Joshua Lesson 13

Holiness and the Extermination Campaign

Joshua Chapters 9-11


1.    Why the Two Topics Are Related
    a.    The Joshua campaign into Canaan was one of extermination, as directed by God. (Deuteronomy 7:1-2; Joshua 3:10; Joshua 9:24) 

    Q1.  Why do you think Joshua was directed to destroy all the inhabitants of Canaan?  Discuss the dangers of creating alliances with the Canaanites, rather than destroying them. 

    Q2.  When you think of the nature of God, which will be generally presented today, what comes to mind?

    Q3.  Could our teaching and preaching today focus so much on God’s love, patience, and longsuffering nature, that it might neglect dealing with sin, death, and judgment to come?  What would a good rule of thumb be?
 
    b.      There is another subject that’s been woefully neglected, as it relates to this lesson - the Holiness of God!   God’s Holiness deserves way more than one mention in one lesson; therefore, I will discuss it briefly here, then address it in more depth in lesson 20.

2.    God’s Holiness - In Joshua 5:14-15, Joshua and the Israelite Army were facing their greatest challenge thus far; i.e., conquering the city of Jericho.  The commander of the Army of the Lord of Hosts came to Joshua, who fell on his face to worship Him and said, “Lord what would You have me do?” He responded, “Take off your sandals, for the place you are standing is holy.”  For years I was not able to understand what God meant by that comment, and did not comprehend why he mentioned it to Joshua in this encounter.
    a.    What is holiness?  According to a 2004 article entitled The Holiness of God by Robert L. Deffinbaugh, it is “to be distinct, separate, and in a class by itself”.  To me, that is saying that God has no equal!  That is certainly true.  He is uniquely God.  He is so far above us, as to have no basis for us to compare.  Exodus 15:11 says, “Who is like You among the gods, O Lord?  Who is like you, majestic in holiness, awesome in praises, working wonders?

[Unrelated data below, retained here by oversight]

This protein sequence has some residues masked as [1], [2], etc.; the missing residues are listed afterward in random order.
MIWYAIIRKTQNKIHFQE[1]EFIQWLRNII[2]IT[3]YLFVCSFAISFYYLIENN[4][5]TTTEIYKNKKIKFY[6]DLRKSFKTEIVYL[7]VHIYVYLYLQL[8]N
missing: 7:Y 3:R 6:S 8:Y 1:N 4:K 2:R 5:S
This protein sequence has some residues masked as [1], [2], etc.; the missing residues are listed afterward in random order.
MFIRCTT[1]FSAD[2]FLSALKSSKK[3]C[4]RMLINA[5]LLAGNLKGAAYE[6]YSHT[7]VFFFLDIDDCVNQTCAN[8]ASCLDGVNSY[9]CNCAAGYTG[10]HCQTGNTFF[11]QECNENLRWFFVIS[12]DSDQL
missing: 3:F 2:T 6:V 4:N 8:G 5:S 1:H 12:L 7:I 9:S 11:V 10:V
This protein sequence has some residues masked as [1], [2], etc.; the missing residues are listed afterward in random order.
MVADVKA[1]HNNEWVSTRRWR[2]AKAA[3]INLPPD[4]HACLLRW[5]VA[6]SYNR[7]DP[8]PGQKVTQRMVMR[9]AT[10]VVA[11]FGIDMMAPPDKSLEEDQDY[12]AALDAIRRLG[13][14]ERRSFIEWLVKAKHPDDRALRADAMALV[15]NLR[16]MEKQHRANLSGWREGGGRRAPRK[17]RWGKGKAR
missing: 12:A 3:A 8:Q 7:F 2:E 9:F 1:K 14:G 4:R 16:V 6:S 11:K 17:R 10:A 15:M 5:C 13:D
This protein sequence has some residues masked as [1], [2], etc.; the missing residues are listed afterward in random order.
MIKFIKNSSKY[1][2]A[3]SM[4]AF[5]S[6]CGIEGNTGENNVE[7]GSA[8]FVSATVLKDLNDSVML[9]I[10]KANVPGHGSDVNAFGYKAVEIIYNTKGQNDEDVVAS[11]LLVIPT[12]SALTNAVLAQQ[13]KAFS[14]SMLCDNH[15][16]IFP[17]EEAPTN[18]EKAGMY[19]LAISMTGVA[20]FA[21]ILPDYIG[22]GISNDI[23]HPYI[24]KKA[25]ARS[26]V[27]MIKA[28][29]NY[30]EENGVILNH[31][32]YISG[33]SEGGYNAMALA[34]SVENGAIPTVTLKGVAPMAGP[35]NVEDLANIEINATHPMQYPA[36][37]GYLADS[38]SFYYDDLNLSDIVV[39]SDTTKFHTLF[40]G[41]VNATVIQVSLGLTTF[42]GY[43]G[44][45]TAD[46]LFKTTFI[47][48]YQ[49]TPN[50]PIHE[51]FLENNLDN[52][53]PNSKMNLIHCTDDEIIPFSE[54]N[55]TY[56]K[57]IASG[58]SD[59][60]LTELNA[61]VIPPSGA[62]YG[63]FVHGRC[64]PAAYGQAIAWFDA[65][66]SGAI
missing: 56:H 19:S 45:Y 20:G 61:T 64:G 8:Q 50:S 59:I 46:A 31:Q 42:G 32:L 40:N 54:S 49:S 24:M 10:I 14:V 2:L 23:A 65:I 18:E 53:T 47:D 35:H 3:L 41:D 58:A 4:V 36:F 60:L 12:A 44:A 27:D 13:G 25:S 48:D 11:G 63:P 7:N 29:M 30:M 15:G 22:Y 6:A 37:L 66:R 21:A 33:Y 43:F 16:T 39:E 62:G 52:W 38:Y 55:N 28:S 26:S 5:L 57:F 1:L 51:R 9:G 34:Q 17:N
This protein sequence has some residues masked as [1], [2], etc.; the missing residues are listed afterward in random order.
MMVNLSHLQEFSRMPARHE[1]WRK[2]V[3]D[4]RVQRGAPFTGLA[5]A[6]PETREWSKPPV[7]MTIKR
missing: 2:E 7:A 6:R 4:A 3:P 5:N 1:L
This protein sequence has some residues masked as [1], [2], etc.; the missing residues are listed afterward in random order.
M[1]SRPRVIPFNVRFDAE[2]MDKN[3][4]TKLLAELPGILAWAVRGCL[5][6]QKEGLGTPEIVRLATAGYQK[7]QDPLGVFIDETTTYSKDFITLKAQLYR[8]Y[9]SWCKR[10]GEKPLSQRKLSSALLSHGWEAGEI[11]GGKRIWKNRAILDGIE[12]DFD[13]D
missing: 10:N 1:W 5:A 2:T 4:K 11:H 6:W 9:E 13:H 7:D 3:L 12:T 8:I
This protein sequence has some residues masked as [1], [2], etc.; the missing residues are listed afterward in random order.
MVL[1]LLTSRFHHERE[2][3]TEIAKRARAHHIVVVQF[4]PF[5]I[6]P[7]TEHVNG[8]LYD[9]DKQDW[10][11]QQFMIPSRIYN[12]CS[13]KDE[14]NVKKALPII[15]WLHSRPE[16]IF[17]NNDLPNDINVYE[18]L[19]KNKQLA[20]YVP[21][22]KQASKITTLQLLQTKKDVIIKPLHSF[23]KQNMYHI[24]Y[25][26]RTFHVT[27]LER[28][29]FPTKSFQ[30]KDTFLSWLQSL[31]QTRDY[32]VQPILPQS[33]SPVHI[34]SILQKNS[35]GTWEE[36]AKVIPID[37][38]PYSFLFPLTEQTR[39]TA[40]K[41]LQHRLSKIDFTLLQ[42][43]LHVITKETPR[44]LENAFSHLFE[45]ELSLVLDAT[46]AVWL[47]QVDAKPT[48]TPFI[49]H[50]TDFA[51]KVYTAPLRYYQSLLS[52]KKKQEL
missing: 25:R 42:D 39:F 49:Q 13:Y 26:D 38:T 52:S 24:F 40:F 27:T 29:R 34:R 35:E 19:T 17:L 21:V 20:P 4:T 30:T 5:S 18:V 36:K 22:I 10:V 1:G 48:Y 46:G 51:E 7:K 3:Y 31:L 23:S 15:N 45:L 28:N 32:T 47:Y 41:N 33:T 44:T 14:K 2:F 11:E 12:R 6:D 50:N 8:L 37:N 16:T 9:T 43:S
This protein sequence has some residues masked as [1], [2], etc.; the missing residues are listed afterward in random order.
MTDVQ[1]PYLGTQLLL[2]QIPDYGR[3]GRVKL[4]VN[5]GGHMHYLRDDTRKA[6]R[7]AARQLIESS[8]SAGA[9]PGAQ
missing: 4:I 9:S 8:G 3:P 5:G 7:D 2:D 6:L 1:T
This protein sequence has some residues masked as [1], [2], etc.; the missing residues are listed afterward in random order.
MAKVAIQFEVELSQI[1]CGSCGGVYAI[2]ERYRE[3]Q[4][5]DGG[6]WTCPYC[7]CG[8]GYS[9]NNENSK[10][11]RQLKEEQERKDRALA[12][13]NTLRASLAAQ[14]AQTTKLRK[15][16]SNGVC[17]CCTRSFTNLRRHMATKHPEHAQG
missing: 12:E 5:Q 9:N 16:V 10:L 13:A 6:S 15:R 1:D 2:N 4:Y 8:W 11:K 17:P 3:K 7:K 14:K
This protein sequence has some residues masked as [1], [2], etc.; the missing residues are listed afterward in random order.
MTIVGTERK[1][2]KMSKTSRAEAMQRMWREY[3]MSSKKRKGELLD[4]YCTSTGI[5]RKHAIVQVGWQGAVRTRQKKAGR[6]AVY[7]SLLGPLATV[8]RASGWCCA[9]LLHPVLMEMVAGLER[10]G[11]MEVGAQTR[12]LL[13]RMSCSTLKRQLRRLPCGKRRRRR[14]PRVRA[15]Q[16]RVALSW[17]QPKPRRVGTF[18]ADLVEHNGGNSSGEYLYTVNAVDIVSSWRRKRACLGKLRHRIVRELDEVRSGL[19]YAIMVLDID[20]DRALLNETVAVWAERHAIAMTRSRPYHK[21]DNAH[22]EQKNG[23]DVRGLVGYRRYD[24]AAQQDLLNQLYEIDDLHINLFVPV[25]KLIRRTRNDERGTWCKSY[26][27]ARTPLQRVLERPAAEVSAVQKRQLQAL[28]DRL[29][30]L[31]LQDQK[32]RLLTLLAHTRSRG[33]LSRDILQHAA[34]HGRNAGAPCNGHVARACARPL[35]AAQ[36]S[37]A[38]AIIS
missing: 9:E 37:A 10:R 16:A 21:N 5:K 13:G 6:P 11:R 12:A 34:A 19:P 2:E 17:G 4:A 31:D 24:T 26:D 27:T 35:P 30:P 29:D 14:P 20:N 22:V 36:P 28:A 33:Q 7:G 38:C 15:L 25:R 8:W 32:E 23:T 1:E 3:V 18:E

I Samuel 2:2 says, “There is no one like the Lord, indeed, there is no one besides You, nor is there any rock like our God.
    b.    To me and my mind, with its inability to comprehend the indescribable, it means, “God is so above me, my intellect, my opinion, my reasoning, etc., that He has no equal!  There is no one or nothing to compare Him to.”
    c.    Diffinbaugh says, “God is holy in relation to every aspect of His nature and His character,” and he goes on to say that God’s love is holy love, His justice is holy justice, His mercy is holy mercy, His knowledge is holy knowledge, and His spirit is Holy Spirit.

    Q4.  Read Psalms 121:5 and Genesis 28:15 and discuss how the knowledge that “God is watching over us” is a source of comfort, in times of trials and challenges, and a source of discipline, in times of temptation and sin."

3.    The Extermination Campaign – Lessons for Us Today
    a.    There was great moral depravity among the leaders and rulers of the Land of Canaan.  God basically told Joshua to destroy all the inhabitants.  In select instances, He also directed the destruction of the cities, property, livestock and possessions.
    b.    God wanted His chosen people to be totally committed to Him and set apart for Him. God knew that alliances with the Promised Land inhabitants would tarnish, and over time, change God’s purpose for His people.  Is that not also true of us today?  Are we not told to be “in the world, but not of the world”? 

    Q5.  Why do you think God told Joshua to destroy everything, in some areas, but allowed Joshua to destroy only the people, and allowed him to keep the property and livestock in others?  What was God teaching by these directions?

    c.    While our repentance will alter sinful man’s destiny and direction, God’s patience has limits.
    d.    On the other hand, and in a positive and encouraging note, His forgiveness is unlimited in removing the penalties of our sins (removing them as far as the east is from the west). Psalm 103:12
    e.    God hates all sin.  It appears he has a particular hate for the sin of heart defilement.               (I Samuel 16:7; Psalms 51:10 and Eph. 3:16-19) 
 
    Q6.  Discuss why it is so important that our hearts be pure.  (Prov. 21:8; Psalm 73:1)  Why does this have some relevance to the extermination campaign?  (Psalm 119:1-3; Deut. 30:9, 10; Lev. 18:30; 19:1)

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